Evaluating opportunities

I feel as though this post is the culmination of several other posts I’ve made/read here in the past. Or at least, one attempt at such.

A while back I posted wondering what separated persistent players from players who won most of the time. That is, what pushed apart the top tier from the middle tier. Clearly, newer players are going to lose a lot, but there is a whole middle echelon who are familiar with the game’s models, but lose to folks who have no greater experience than they.

It wasn’t the most well written post, came off much more arrogant than I wanted. Regardless, its a question that has been churning around for some time in my mind since.

Other people have written other posts, Danny Modesto’s ‘A Great Divide’, Chilly’s discussion on practice, etc. that make me feel like I’m not the only one who wonders at this. I think I’ve figured out part of the answer.

When I wrote my camping articles (I promise, I’ll finish them one of these days…) a while back, I was conscious of the necessity of laying everything out. A lot of beginners simply don’t understand the necessity, or the purpose, to camping, because they don’t think of their opponent failing to break the camp as a victory condition. I feel like I was sort of talking around a much bigger issue than camping.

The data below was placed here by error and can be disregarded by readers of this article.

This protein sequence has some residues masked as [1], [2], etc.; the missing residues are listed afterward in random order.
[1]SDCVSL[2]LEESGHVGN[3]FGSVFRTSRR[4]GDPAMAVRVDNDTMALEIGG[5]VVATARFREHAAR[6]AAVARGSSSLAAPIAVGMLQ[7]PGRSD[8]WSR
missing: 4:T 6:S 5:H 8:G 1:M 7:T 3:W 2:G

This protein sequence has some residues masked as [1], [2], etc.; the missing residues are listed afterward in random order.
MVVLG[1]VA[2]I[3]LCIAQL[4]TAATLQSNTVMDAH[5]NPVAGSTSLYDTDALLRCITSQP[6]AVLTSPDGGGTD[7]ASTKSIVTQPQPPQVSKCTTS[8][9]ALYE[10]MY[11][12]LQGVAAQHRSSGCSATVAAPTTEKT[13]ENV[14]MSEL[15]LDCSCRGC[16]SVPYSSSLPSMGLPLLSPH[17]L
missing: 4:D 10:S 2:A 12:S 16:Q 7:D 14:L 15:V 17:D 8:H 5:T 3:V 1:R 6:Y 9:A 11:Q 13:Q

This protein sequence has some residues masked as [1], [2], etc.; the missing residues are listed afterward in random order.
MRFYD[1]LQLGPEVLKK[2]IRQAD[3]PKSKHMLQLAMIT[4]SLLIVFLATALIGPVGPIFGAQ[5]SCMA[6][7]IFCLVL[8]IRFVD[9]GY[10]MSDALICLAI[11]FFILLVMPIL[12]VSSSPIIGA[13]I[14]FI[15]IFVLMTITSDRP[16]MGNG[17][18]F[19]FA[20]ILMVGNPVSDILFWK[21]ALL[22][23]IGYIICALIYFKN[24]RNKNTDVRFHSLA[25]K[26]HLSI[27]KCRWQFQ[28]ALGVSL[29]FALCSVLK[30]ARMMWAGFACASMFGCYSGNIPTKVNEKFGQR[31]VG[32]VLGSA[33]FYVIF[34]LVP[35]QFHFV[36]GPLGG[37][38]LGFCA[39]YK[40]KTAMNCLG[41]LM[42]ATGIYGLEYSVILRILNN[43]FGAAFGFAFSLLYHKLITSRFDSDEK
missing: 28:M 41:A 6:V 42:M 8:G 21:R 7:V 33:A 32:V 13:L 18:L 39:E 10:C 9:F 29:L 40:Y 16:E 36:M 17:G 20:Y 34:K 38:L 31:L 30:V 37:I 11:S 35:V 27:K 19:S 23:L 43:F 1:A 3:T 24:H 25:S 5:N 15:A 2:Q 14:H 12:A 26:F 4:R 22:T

A buddy of mine read my article about player tiers, and suggested that maybe the top tier were better at assassinating. I immediately felt like that wasn’t the case. I couldn’t describe why, precisely, but it was a strong feeling. It felt like almost the reverse, actually.

Enough stalling. I contend that one of the factors that separates the top tier players from the other competent players is the ability to recognize the necessity of assassinations, and, less importantly, carry them out.

I was losing to a top player a while back, and my caster was vulnerable. He didn’t take a shot, just kept chomping away at the edges of my army in safety. I commented on him farming army points, but that wasn’t it at all. He had like an 80% assassination, but the attrition was 100%, so he didn’t go for it.